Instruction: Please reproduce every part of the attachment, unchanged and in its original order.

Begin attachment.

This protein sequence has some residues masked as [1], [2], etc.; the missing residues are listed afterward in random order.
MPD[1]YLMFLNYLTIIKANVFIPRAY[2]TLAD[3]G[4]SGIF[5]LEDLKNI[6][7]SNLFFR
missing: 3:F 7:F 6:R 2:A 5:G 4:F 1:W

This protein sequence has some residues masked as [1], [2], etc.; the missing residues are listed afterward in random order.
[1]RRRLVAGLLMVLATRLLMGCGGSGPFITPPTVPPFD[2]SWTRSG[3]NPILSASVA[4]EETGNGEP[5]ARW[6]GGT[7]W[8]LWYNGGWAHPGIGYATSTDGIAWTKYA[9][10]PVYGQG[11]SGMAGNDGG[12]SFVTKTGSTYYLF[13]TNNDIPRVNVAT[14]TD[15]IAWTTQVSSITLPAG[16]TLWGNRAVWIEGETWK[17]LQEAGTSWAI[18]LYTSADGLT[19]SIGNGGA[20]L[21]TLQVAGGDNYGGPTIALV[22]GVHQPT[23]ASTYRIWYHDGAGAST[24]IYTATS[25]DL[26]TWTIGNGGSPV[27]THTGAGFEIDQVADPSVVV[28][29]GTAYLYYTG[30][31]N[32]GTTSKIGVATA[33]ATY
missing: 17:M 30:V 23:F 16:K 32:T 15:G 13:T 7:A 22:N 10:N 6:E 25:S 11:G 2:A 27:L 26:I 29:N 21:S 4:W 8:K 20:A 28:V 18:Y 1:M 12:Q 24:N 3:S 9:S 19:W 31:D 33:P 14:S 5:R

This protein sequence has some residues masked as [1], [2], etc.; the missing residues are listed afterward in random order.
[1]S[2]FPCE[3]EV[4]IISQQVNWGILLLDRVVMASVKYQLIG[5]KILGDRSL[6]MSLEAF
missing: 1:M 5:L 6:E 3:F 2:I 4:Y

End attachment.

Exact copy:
This protein sequence has some residues masked as [1], [2], etc.; the missing residues are listed afterward in random order.
MPD[1]YLMFLNYLTIIKANVFIPRAY[2]TLAD[3]G[4]SGIF[5]LEDLKNI[6][7]SNLFFR
missing: 3:F 7:F 6:R 2:A 5:G 4:F 1:W

This protein sequence has some residues masked as [1], [2], etc.; the missing residues are listed afterward in random order.
[1]RRRLVAGLLMVLATRLLMGCGGSGPFITPPTVPPFD[2]SWTRSG[3]NPILSASVA[4]EETGNGEP[5]ARW[6]GGT[7]W[8]LWYNGGWAHPGIGYATSTDGIAWTKYA[9][10]PVYGQG[11]SGMAGNDGG[12]SFVTKTGSTYYLF[13]TNNDIPRVNVAT[14]TD[15]IAWTTQVSSITLPAG[16]TLWGNRAVWIEGETWK[17]LQEAGTSWAI[18]LYTSADGLT[19]SIGNGGA[20]L[21]TLQVAGGDNYGGPTIALV[22]GVHQPT[23]ASTYRIWYHDGAGAST[24]IYTATS[25]DL[26]TWTIGNGGSPV[27]THTGAGFEIDQVADPSVVV[28][29]GTAYLYYTG[30][31]N[32]GTTSKIGVATA[33]ATY
missing: 17:M 30:V 23:F 16:K 32:T 15:G 13:T 7:A 22:N 10:N 6:E 25:S 11:G 2:A 27:L 26:I 29:N 21:S 4:W 8:K 20:A 28:V 18:Y 1:M 12:Q 24:N 3:S 9:S 19:W 31:D 33:P 14:S 5:R

This protein sequence has some residues masked as [1], [2], etc.; the missing residues are listed afterward in random order.
[1]S[2]FPCE[3]EV[4]IISQQVNWGILLLDRVVMASVKYQLIG[5]KILGDRSL[6]MSLEAF
missing: 1:M 5:L 6:E 3:F 2:I 4:Y